Researchers at the Univ. of Illinois at Urbana-Champaign have figured out how to reverse the characteristics of a key bonding material—polyurea—providing an inexpensive alternative for a broad number of applications, such as drug delivery, tissue engineering and packaging.
A new study will help researchers create longer-lasting, higher-capacity lithium rechargeable batteries, which are commonly used in consumer electronics. In a study published in ACS Nano, researchers showed how a coating that makes high-capacity silicon electrodes more durable could lead to a replacement for lower-capacity graphite electrodes.
First developed in China in about the year A.D. 150, paper has many uses, the most common being for writing and printing upon. Indeed, the development and spread of civilization owes much to paper’s use as writing material. According to some surveys, 90% of all information in businesses today is retained on paper, even though the bulk of this printed paper is discarded after just one-time use.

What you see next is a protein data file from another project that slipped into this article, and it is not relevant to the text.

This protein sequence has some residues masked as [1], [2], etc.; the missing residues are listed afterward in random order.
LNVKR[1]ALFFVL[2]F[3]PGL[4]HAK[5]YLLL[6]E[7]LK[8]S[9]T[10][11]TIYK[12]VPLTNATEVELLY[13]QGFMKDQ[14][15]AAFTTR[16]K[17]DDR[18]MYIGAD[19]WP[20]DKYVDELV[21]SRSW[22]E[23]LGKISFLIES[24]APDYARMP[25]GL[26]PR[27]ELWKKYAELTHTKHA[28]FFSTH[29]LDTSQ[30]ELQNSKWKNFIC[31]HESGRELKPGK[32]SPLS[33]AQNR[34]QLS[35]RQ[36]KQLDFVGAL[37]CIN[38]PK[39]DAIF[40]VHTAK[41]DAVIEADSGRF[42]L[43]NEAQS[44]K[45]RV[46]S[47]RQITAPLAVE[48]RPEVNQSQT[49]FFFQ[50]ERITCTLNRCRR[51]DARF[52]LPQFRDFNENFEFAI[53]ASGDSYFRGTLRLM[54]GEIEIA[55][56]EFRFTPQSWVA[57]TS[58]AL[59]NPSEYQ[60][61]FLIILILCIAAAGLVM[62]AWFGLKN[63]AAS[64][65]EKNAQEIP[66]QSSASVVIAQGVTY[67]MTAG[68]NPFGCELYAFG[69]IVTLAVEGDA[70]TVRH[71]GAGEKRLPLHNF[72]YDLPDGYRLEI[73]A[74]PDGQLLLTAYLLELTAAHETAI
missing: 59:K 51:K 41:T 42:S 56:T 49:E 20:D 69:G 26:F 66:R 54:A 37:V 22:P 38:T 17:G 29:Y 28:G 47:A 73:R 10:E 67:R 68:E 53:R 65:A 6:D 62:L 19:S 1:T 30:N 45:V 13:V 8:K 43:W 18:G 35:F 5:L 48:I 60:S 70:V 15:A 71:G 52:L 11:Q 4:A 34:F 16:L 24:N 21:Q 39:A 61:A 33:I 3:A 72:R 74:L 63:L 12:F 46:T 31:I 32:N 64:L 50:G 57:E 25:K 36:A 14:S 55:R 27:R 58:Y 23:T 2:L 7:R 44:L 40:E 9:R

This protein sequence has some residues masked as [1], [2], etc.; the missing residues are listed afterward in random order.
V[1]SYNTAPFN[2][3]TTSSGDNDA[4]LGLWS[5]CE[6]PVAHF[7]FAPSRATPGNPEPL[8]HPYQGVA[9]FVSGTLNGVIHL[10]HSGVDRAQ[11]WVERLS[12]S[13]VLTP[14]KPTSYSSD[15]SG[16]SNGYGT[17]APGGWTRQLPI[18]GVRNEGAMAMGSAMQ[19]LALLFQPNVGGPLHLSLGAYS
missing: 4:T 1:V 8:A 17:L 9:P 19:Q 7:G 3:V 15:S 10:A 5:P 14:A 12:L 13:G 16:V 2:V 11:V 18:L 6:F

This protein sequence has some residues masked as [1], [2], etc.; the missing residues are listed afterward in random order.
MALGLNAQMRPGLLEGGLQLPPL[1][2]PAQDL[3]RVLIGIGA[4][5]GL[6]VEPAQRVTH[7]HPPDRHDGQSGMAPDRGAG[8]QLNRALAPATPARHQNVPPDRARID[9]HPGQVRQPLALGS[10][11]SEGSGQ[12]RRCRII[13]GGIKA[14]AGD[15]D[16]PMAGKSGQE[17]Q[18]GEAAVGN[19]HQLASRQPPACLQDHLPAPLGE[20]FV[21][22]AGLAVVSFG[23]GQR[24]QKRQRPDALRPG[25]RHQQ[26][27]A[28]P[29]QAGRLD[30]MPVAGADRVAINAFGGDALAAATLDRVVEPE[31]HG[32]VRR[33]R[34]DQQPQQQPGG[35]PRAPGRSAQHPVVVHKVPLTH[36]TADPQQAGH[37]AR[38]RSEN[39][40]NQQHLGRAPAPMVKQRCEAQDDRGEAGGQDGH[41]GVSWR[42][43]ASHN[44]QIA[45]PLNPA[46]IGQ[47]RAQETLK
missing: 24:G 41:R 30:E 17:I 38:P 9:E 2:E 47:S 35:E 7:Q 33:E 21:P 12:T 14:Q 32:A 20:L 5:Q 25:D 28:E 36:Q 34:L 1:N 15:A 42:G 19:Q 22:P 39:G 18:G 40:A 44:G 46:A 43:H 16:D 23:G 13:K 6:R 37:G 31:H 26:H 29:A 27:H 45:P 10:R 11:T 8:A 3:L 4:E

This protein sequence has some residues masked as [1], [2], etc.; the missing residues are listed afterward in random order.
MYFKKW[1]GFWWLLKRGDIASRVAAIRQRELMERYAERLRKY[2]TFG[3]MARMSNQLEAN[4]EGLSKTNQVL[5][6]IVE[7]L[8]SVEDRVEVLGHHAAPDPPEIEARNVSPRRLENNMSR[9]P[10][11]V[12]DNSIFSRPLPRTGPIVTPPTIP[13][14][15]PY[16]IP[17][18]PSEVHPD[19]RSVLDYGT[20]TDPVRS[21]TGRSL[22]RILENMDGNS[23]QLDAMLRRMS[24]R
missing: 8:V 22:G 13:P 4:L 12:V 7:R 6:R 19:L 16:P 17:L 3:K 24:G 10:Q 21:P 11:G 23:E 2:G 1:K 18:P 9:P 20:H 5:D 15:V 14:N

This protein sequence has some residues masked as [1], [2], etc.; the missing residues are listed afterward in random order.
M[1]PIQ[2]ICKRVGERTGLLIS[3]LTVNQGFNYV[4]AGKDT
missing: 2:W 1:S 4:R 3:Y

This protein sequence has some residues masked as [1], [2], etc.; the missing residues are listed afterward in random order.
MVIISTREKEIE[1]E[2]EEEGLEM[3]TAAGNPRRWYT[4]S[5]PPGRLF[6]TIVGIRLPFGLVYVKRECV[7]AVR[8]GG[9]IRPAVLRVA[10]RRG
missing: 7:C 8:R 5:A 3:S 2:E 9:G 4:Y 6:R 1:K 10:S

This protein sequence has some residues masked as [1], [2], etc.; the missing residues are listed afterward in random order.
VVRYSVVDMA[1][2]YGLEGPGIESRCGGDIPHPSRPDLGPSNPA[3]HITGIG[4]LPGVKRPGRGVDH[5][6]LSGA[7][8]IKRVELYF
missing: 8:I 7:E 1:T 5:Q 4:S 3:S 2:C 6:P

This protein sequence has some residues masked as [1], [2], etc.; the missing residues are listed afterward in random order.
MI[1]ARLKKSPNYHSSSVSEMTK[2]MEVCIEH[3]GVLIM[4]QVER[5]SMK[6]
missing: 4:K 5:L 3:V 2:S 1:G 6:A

Metamaterials, precisely designed composite materials that have properties not found in natural ones, could be used to make light-bending invisibility cloaks, flat lenses and other otherwise impossible devices. Figuring out the necessary composition and internal structure to create these unusual effects is a challenge but new research from the Univ. of Pennsylvania presents a way of simplifying things.